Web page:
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Fort Worth Science and History Museum Blasts Into Future

Within, the new Noble Planetarium has been transformed into a state-of-the-art facility with removable bench seating for 100 people, a Zeiss ZKP4 star projector and SPACEGATE Quinto full-dome video projection system.

One of Texas’ top museums has raised the bar for the visitor experience with a vibrant neo-Southwestern design and 166,000 square feet of new exhibit areas including an upgraded IMAX Omni Theater, a new Museum School, and five glass-walled “Innovation Studios” visitors will see as they walk through the main entrance.

Image courtesy Noble Planetarium at the Fort Worth Museum of Science & History

Under the direction of the Mexican architectural partnership Legorreta + Legorreta, assisted by the experienced local firm Gideon Toal, the Fort Worth Museum of Science & History was demolished and then completely reconstructed.

Within, the new Noble Planetarium has been transformed into a state-of-the-art facility with removable bench seating for 100 people, a Zeiss ZKP4 star projector and SPACEGATE Quinto full-dome video projection system controlled by powerdome. This means visitors can now view the bright and natural stars from the optical/mechanical projector along with full-dome video from the SPACEGATE as one complete system.

Working alongside Gideon Toal, England-based Visual Acuity provided architectural design guidance and technology planning from the project’s inception, including advice on audio, video, and cabled infrastructure for the Planetarium itself and its associated pre-show area, where four large screens will show guests up-to-the-second views of the sun piped in live via microwave dishes and fiber networks from a nearby solar observatory, and a computer rack room with support systems for the pre-show area and the Planetarium.

“As part of the rebirth of the Fort Worth Museum of Science & History, the client wanted the Planetarium to be equipped with the very latest A/V and IT systems while retaining its tradition of live presentations and interactive astronomy education,” said Mark Matthews, lead consultant at Visual Acuity. “We worked very closely with the planetarium team to ensure that their requirements were translated into architectural, construction and technical requirements that would deliver the best platform for what the team of astronomy professionals do. The Museum already has a successful Omnimax theater and the last thing they wanted was a system that just played automated canned shows. The system can and does play automated canned shows, but has been optimized for live presentations. Design considerations included the ability for presenters to walk among the audience, easily accessible storage space for prop carts and the console being at the front of the planetarium.”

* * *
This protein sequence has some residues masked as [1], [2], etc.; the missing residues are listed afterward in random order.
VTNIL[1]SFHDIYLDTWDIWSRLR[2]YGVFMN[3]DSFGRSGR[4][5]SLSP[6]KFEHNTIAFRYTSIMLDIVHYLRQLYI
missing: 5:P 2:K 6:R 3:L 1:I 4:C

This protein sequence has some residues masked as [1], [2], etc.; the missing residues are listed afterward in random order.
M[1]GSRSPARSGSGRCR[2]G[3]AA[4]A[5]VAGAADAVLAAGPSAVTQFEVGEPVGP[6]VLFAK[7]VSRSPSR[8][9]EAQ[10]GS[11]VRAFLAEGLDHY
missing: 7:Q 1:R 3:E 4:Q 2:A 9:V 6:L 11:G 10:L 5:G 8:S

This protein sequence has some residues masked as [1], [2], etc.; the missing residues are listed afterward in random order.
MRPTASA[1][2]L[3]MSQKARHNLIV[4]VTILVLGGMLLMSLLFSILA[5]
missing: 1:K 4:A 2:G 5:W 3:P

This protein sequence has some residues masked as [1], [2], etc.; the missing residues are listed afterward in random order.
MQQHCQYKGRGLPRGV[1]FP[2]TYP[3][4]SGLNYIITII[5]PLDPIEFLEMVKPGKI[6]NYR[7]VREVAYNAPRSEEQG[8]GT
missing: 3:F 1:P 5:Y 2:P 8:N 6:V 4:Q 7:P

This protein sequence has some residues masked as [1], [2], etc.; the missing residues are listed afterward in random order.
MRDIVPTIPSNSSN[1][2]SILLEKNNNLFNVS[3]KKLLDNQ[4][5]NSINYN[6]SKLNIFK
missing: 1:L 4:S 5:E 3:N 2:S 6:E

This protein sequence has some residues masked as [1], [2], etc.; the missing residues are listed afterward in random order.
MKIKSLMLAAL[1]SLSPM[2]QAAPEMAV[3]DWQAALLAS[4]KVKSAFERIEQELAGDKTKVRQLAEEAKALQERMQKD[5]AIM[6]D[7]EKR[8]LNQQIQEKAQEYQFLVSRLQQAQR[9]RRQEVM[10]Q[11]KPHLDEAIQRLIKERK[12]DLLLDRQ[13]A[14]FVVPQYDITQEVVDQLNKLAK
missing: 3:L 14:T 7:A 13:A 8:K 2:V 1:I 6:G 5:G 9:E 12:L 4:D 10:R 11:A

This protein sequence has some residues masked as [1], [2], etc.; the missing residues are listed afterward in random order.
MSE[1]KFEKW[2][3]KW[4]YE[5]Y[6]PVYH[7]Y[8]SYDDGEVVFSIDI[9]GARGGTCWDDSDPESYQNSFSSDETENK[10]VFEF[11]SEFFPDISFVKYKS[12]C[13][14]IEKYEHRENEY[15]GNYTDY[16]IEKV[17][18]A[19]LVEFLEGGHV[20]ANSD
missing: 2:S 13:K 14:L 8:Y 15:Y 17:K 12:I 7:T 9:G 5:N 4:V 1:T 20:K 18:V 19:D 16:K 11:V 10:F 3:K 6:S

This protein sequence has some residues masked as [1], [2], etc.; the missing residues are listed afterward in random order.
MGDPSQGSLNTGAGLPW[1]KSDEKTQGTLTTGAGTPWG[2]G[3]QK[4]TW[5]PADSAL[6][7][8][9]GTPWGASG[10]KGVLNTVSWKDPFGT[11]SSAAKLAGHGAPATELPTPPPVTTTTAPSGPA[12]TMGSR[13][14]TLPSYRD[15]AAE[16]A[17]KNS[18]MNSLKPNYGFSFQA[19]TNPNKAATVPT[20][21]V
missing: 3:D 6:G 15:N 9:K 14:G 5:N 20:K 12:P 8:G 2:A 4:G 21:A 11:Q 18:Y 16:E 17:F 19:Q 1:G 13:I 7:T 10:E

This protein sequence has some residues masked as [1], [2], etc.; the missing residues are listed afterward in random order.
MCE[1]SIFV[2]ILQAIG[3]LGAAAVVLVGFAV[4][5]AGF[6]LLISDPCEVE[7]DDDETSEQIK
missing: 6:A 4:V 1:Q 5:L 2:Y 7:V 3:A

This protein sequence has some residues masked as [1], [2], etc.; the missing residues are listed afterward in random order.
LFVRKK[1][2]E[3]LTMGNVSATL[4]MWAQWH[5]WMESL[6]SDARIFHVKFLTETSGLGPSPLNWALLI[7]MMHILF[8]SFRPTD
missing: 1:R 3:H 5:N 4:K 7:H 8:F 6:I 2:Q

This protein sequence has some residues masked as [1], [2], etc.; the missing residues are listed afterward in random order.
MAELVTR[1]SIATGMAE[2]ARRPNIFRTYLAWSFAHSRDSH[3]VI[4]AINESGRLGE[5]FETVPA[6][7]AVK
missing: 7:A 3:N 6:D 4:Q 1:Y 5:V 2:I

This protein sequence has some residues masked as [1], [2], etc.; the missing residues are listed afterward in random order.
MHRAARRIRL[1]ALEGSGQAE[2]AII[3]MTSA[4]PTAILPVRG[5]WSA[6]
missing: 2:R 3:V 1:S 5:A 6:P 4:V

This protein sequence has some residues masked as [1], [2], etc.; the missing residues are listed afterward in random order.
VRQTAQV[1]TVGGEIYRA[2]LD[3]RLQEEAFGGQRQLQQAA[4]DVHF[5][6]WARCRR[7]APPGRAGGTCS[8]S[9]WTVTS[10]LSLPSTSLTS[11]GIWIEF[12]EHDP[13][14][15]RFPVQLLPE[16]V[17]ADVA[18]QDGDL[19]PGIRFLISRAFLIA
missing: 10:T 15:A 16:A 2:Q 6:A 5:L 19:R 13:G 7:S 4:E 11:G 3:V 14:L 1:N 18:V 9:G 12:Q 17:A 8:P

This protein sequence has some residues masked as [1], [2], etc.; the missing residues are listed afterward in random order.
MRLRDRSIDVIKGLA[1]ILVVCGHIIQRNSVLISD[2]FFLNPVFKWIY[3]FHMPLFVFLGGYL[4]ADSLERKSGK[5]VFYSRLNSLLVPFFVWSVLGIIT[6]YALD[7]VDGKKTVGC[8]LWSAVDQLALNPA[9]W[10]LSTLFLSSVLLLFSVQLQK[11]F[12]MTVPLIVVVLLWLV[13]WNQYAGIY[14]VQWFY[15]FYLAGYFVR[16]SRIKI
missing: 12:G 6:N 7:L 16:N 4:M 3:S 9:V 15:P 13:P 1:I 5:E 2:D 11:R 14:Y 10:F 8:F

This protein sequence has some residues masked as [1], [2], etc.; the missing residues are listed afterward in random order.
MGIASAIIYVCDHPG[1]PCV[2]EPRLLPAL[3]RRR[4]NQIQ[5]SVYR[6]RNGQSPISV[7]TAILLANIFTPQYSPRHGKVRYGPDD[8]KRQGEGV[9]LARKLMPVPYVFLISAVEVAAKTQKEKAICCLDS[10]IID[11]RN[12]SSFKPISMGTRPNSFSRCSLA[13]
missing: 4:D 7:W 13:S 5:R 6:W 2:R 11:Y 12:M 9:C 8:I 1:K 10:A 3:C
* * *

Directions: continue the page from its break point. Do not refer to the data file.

The live presentations show the Texas sky and begin with the Zeiss ZKP-4 star projector showing a very realistic view of the sky over Fort Worth. Various constellations are discussed with the myths and folk lore from around the world that surrounds the constellation images. The presenter then looks at which planets will be visible that night and how to find them in the sky. Then the audience are taken away from Earth’s surface to go and visit the planets that they have just discussed and see them up close before flying out of the solar system and looking at the far reaching influences of our sun, our galaxy and as far away as scientists have been able to measure to the edge of Cosmic Microwave Background. At the end of the shows, audiences are given practical advice on how they can place red balloons over their flash lights to prevent destroying their night vision, some useful star charts that can be downloaded for free to assist in their own backyard astronomy and other useful tips to encourage the family audiences.

“The ZKP-4 star projector … provides possibly the most realistic recreation of the night sky available,” said Matthews. “When the lights dim and the audience’s eyes adjust to the dark, you can hear gasps in the theater at the beautiful night sky.”

Using the Uniview system from Sweden-based SCISS AB as its main digital visualization platform allows the Noble Planetarium to show visitors real, up-to-date astronomical data. Information from the Internet is fed live into the dome and gives the Museum’s personnel access to the latest astronomical imagery, for example high resolution satellite imagery of Mars, Moon and the Earth.

Even before the public opening in late 2009, guests have been wowed by preview shows at the refurbished Planetarium including the 2009 ASTC Association of Science – Technology Centers annual conference in November 2009.

“The company [Visual Acuity] was completely professional in its approach,” said Planetarium Director Linda Krouse. “They listened carefully to our requirements, drew up suitable specifications, then assisted with their practical implementation with a great on-site team that was flexible and showed great attention to detail. The results are clear for all to see: a Planetarium system unlike anything previously seen in the south-west that is live, educational and, above all, stunning to simply sit and watch!”

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